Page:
View Full Version : Saddle peeps, just a quick opinion...

Mar. 24, 2011, 06:31 PM
So we have a saddle in that has been on trial for one of my students who's been looking for a little while now. It is a Custom Saddlery Monte Carlo monoflap. It is a lightly used demo saddle in great condition. We had Fred from CS out and he flocked it just for this horse, who is a very special fit - extra, extra, extra narrow shark fin TB with large shoulders (right bigger than left) and a hollow behind the withers/shoulder. Saddle fits wonderfully, kid loves saddle. Two lessons, a horse show, and a few hacks and all is well.

I've been working on my people to make a decision about buying the saddle for three days now (we've had the saddle for 10 days) and they're still hemming and hawing. It's more money than they wanted to spend - $2400 ($3800 new) - not pushed by me, but by seeing what was out there in the $1500 and under range and not liking, really. But now they are concerned that if they are going to spend this much that maybe they should look for a used Antares, Devoucoux, etc... They are also concerned that they may not be able to sell the saddle when it comes time (doesn't have this horse anymore and it won't fit something else, goes to college, etc) because it is a CS saddle and not a H/J-land trendy brand and is a monoflap.

I tend to be of the idea that we actually have a saddle that fits horse, fits kid, kid loves and rides well in, where the actual maker of the saddle is 10 minutes away and can adjust for us as needed, and is a lovely saddle. I have told them that I won't tell them how to spend their money, only that I support the decision of buying this saddle. They know CS makes great saddles but I think they're somewhat lured by the idea of having one of the big name saddles that may be easier to sell.

Any opinions? Would YOU buy a Custom Saddlery saddle? Would you spend that kind of money on a non-"trendy" brand saddle? Would you buy a monoflap if all other conditions were right for you?

Mar. 24, 2011, 06:46 PM
I would absolutely buy it,in a heartbeat,AND I'd be thanking my lucky stars I found a great saddle that is a great fit for both horse and rider!:winkgrin:

Mar. 24, 2011, 06:57 PM
lurking from dressageland here, I am currently purchasing a bench made saddle that no one outside of England or hte east coast has heard of because it fits us and fits our horse. I am not worrying about resale value as we need a saddle NOW that fits our CURRENT horse. Who knows what will happen in the future. Having the manufacturer right down the road would be a giant plus for me. Buying an Antares might be nice, but if it doesn't suit horse or rider it isn't worth beans.

Mar. 24, 2011, 07:15 PM
I have never been hugely impressed by Fred... but if YOU feel confident it fits... and the horse and kid work well in it, I'd pull the trigger.

Mar. 24, 2011, 07:17 PM
Tell them that a well-made, wool-flocked monoflap is an easy resell in the eventing world. Granted, a narrow-treed saddle is never an easy sell in ANY brand, but your best odds are over in eventing land where people ride narrow TBs all the time and monoflaps are super trendy.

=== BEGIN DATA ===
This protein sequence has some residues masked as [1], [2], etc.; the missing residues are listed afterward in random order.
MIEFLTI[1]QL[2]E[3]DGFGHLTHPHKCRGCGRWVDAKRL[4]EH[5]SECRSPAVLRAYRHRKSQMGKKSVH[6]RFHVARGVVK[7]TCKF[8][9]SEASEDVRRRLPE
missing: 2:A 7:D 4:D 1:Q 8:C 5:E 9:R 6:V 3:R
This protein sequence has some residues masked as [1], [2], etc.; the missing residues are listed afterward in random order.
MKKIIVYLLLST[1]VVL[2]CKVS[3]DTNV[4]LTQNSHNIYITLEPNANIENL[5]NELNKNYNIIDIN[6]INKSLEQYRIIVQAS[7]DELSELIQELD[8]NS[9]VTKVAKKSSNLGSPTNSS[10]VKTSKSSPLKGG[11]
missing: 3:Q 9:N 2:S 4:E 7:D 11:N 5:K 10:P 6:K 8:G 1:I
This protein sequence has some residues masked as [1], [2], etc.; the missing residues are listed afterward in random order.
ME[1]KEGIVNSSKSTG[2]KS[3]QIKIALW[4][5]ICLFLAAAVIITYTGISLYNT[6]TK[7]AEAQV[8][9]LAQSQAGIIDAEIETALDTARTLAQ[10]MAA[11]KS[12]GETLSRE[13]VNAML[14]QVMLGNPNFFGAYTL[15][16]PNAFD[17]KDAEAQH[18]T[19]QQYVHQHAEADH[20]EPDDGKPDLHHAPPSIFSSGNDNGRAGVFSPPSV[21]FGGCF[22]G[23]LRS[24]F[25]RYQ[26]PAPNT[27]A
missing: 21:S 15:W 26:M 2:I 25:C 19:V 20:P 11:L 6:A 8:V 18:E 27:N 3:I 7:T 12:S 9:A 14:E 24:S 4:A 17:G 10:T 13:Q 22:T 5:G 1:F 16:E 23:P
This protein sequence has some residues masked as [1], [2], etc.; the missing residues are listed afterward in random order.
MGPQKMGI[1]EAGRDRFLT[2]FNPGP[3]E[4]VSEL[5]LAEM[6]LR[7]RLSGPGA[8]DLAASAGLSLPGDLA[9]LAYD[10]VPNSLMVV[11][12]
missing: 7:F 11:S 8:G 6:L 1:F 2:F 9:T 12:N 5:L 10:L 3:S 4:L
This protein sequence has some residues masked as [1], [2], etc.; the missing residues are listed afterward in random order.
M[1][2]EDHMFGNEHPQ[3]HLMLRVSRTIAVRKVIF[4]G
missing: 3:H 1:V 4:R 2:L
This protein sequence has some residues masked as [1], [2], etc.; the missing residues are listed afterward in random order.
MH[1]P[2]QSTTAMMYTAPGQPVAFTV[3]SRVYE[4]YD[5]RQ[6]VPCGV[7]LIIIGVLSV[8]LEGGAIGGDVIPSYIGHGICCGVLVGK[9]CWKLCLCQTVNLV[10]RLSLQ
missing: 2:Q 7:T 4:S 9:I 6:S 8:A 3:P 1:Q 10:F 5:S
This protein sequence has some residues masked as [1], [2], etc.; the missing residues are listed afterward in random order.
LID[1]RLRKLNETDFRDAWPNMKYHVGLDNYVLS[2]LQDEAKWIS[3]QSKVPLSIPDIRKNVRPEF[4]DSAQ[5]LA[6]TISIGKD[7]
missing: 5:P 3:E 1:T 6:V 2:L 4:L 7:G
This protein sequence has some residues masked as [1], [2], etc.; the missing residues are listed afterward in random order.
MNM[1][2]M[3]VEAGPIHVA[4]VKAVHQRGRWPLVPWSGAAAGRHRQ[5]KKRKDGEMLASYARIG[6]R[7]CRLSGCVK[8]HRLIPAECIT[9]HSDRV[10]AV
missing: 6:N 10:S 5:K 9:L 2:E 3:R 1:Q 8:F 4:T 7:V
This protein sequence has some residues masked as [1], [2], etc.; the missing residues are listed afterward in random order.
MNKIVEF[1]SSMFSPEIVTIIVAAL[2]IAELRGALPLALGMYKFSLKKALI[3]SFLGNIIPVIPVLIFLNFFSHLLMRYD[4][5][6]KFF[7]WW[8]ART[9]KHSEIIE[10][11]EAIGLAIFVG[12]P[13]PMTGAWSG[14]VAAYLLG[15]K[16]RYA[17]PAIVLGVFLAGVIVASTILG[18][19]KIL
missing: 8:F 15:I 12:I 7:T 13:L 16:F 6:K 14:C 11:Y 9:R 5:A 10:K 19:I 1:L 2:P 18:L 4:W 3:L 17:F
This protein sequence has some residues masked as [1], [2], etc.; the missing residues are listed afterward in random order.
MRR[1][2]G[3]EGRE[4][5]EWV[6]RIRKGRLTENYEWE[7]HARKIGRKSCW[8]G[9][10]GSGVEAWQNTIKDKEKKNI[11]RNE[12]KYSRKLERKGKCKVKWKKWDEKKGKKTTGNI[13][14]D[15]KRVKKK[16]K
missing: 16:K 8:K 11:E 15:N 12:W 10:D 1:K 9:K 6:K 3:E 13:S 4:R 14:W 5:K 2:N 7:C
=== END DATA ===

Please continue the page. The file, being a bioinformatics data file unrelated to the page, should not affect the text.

Not to mention that it's pretty silly to live for tomorrow. For all they know, the kid will still have the horse in college and/or will still want to ride in college, at which point they can pay a few hundred bucks to have the saddle widened to a medium tree and the kid can still use the saddle.

You might also remind them that finding a used French-style trendy saddle that fits the kid, fits the horse, AND is narrow enough for the horse + is wool flocked to accommodate this horse's very difficult fit is basically a pipe dream. To fit the horse correctly in a foam panel would require a custom set of foam panels, and many of the French brands are purposely fit wide. For example, there's no way in HELL you're going to get an extra-narrow horse fit correctly in the Devoucoux Arcade Normale tree unless the panels are fully custom for the horse.

So unless they want to look at the wool flocked offerings from Amerigo, the Prestige Arezzo, or the EXTREMELY rare French models that were built with wool panels as custom orders, they are looking at buying a used Devoucoux/Antares/etc. at $1800-$2000 and then putting $300-$400 more into it for a reflock to wool + custom adjustments from a saddle fitter, who will not do it for free because they are working on a saddle that's not their represented brand.

In short, if they go French, they're going to have to put in $300-$400 of adjustment work that they probably won't ever get back--not even on resale. So financially, it would be the same or worse than just keeping this $2400 British model.

Mar. 24, 2011, 11:53 PM
I'd want a signed piece of paper first............. ;)

Mar. 25, 2011, 12:05 AM
Yes, yes, and YES! I was recently in a very similar position. I found a very lightly used CS for sale, exactly what I had been searching for in a saddle for over a year, went back and forth on the decision to purchase primarily because of the price. I finally bit the bullet and bought it. I can honestly say that that was one of my best ever horse-related decisions. My horse's back is happier than ever, I'm thrilled, and I no longer have to fight my saddle. The "perfect" saddle doesn't come along every day, especially for those of us on a budget, but it is a worthwhile investment for any serious rider.

Mar. 25, 2011, 09:03 AM
As an aside, VX, you're officially the first and only person I have ever heard have anything to say about Fred and CS, from any discipline, so that's very surprising to me.

I am glad to see that I'm not crazy here and that most of you think that trying to replicate this level of human/horsie happiness will be challenging.